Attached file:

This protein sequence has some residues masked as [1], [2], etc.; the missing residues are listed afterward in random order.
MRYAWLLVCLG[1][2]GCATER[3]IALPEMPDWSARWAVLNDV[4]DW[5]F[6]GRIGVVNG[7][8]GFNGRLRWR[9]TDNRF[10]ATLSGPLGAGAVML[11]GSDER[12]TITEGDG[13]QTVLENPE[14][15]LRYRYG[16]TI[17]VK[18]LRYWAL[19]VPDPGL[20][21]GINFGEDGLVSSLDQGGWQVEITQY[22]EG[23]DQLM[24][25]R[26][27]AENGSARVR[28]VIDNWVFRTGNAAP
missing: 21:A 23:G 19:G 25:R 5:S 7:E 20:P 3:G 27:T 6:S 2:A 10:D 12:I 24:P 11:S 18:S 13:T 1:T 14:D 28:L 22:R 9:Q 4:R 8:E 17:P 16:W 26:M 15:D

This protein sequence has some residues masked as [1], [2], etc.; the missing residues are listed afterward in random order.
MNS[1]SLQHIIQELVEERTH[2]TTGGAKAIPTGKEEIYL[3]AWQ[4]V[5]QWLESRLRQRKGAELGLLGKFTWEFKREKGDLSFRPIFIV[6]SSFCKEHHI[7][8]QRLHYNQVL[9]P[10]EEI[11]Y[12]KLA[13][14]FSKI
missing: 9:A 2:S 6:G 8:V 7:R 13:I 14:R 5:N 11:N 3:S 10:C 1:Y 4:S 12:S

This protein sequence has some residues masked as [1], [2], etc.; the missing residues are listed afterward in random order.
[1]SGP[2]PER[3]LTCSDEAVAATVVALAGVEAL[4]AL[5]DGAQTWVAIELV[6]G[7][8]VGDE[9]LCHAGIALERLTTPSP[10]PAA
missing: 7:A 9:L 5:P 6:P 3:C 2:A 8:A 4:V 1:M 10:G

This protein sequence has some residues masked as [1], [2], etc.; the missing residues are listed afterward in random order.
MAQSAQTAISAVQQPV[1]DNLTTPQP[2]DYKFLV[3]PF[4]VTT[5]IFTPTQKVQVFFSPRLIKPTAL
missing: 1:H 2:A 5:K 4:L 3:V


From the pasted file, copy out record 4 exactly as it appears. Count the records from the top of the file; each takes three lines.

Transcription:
This protein sequence has some residues masked as [1], [2], etc.; the missing residues are listed afterward in random order.
MAQSAQTAISAVQQPV[1]DNLTTPQP[2]DYKFLV[3]PF[4]VTT[5]IFTPTQKVQVFFSPRLIKPTAL
missing: 1:H 2:A 5:K 4:L 3:V